No, you are not unbeatable, in fact, you are exceptionally beatable.
Once my character sees you have a pole-arm, a dead give away in how I am going to approach anyone holding this type of weapon. A regular attacker falls prey to this type of weapon, so to avoid getting hit by it, I just declare I am using the Disengage Action.
If you take the Disengage action, your movement doesn't provoke opportunity attacks for the rest of the turn.
and since I no longer provoke OA's, I run up to your face, then casts a quickened spell, casts a Bonus Action spell like Hex or any number of other Bonus Action choices. Your character can't do squat.
"But wait! Sentinel allows me to hit creatures who are using the Disengage action, so I still get the OA!"
Unfortunately, Sentinel doesn't work that way, it is very specific about when this special ability applies. You can only hit a disengaged character that is leaving your 5' range, it does not apply to entering (and according to Jeremy Crawford @ Sage Advice, the 5 foot specific is your reach, not your 10 foot polearm reach).
Creatures within 5 feet of you provoke opportunity attacks from you, even if they take the Disengage action, before leaving your reach.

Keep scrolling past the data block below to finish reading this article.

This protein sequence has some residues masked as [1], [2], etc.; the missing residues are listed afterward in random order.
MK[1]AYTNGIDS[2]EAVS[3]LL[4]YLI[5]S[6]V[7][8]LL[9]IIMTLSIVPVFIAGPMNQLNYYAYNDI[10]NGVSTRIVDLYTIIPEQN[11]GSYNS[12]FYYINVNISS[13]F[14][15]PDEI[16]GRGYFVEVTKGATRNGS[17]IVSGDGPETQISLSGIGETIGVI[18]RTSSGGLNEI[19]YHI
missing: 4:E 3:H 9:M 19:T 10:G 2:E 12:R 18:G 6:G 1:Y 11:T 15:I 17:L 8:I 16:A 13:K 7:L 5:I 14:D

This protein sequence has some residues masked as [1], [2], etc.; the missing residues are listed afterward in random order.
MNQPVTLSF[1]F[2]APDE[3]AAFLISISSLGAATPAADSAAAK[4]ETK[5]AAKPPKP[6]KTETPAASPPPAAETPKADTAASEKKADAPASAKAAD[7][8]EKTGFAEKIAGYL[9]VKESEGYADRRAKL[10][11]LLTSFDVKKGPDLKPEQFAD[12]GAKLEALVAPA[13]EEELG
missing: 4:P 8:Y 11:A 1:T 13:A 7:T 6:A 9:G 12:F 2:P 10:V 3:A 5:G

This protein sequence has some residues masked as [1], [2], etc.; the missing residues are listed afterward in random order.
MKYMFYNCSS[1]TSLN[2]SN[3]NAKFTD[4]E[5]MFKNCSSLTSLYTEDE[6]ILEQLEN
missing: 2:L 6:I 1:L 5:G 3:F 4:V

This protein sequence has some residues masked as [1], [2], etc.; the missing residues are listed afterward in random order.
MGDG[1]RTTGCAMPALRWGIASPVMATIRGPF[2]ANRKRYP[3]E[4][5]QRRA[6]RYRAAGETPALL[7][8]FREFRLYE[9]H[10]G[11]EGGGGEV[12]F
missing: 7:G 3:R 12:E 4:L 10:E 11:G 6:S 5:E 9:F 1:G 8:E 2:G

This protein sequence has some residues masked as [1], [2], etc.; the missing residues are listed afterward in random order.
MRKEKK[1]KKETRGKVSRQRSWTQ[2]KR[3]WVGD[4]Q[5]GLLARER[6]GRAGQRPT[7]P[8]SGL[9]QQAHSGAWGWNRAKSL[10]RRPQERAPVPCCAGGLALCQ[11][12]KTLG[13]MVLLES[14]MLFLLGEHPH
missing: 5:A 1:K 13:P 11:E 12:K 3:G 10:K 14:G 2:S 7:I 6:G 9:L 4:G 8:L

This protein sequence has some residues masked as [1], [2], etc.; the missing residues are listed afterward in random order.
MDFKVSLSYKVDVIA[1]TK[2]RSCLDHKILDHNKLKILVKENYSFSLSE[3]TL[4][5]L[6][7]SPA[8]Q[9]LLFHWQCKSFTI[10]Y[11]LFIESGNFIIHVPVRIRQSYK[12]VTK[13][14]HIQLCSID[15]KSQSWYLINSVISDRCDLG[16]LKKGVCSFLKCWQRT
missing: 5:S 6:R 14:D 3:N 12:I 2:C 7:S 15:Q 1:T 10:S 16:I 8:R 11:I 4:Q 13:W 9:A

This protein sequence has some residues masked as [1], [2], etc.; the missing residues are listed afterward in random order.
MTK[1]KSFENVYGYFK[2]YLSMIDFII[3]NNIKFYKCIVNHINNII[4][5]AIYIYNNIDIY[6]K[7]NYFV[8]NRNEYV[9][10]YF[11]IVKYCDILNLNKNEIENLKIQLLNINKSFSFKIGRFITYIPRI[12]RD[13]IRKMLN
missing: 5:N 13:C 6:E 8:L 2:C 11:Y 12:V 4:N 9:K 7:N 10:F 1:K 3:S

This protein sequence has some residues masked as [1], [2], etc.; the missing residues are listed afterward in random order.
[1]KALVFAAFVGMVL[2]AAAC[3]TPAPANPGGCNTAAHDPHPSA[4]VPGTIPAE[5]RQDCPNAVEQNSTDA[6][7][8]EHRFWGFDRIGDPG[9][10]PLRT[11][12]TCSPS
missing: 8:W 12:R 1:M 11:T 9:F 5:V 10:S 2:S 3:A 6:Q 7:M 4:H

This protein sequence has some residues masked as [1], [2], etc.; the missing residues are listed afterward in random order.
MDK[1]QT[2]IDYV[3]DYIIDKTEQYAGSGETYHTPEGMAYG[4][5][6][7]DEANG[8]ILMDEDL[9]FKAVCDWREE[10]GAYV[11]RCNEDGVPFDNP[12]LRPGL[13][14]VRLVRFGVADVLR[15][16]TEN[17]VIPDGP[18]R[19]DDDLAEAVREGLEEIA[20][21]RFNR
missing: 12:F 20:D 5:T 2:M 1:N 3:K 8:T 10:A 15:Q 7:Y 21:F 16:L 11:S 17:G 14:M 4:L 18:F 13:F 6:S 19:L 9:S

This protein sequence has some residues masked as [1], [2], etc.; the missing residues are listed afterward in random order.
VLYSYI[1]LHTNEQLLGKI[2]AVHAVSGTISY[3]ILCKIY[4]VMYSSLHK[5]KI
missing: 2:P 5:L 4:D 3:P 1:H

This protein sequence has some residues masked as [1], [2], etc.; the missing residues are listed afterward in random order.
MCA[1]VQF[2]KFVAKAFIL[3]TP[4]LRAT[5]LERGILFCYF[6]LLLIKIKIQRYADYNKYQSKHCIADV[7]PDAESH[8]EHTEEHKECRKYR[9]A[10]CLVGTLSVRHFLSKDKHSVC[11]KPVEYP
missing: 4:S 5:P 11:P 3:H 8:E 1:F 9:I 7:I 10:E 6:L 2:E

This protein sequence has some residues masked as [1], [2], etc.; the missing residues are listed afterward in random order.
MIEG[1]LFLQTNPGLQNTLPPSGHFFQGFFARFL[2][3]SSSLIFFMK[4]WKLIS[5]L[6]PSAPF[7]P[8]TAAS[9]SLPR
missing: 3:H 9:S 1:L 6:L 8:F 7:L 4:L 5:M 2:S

Nor does your 10' reach apply to Sentinel, as it only applies to those within 5' (see above). Disengage does not stipulate which way you run, nor is it negated by actions taken with the Bonus Action (again, see above). The Rogue can use Cunning Action to use Disengage as a Bonus Action and then full attack you, and none of your planning will work, and if you take 5', 10' or 15' to move away without using up your action taking the Disengage action (Bonus Action if you have levels in Rogue), then THEY get an Opportunity Attack on you instead! The Swashbuckler Fancy Footwork completely destroys the entire Sentinel feat, so long as they make 1 melee attack at you. Not a hit, just a "melee attack", so, BA to Disengage, Walk up to you and use full action attack, probably with sneak attack, and none of the Sentinel abilities apply.
During your turn, if you make a melee attack against a creature, that creature can't make opportunity attacks against you for the rest of your turn.
The other way this specific kind of character dies quickly, is by a range character. I know a bowman in one game I play who would make quick work of the type of character who is using his polearm to attack multiple targets, and my Sorlock would have a blast with his agonizing, repelling Eldritch Blast, knocking this type of character back into walls for additional "falling damage", or better yet, off a cliff and watch him drop, "Bu-bye."
I appreciate that you have asked the question, because so many players think they have figured out some great "system", only to find that they didn't read the rules properly and this "unbeatable character" they thought they had, is now getting his butt handed to him repeatedly, because he doesn't do what they thought he did.